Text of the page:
This may look like a plain old clay jar to you, but it’s really an Olla (pronounced oi ya), an unglazed clay pot, buried among plants and filled periodically with water. This ancient watering system was brought to the Southwest by Spanish settlers and was adapted by Native American gardeners. Here’s how an olla works: Water seeps through the clay, and plant roots grow around the urn, clasping the container to absorb its leaking moisture. The open end of the olla extends above ground so the urn can be refilled as water is absorbed. You can place a small rock in the neck of the ollas to avoid evaporation.
Olla irrigation virtually eliminates runoff and evaporation, allowing
the plant to absorb nearly 100 percent of the water. Modern systems, including drip irrigation, lose water to evaporation, and they tend to clog. Olla gardening also helps gardeners who can’t irrigate frequently because of water conservation ordinances or time constraints. We are happy to offer these for sale at Southwest Gardener. A big thanks to Donna at the Arizona Herb Association for connecting us to a terrific supplier.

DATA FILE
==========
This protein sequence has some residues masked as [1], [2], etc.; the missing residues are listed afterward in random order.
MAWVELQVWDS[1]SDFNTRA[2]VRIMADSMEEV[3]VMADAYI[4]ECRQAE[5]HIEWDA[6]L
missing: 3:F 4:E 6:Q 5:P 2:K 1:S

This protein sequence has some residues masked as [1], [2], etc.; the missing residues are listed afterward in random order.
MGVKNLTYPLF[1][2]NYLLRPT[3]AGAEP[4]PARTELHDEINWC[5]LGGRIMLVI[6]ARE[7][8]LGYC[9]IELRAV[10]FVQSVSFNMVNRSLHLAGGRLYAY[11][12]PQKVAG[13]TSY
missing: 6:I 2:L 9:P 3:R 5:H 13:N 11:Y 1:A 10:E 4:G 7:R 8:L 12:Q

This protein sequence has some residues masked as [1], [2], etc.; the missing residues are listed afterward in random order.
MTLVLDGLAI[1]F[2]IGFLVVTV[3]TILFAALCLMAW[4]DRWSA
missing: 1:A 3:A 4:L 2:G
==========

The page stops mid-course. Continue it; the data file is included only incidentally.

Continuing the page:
Ollas will work in the ground, raised beds or in pots. Here are pictures of them being used in an urban garden setting.
Curtis W. Smith, an extension horticulture specialist at New Mexico State University makes these recommendations.
- Choose low-water-use, non-woody herbaceous plants. Woody plants can break clay urns as their roots grow in diameter.
- Match olla size, and shape to plants’ water needs, root size and root distribution.
- Cluster ollas and plants to maximize water-use efficiency.
- Match olla diameters with the diameter of plant clusters. Use shallow, broad ollas, for clumps of grasses and annuals.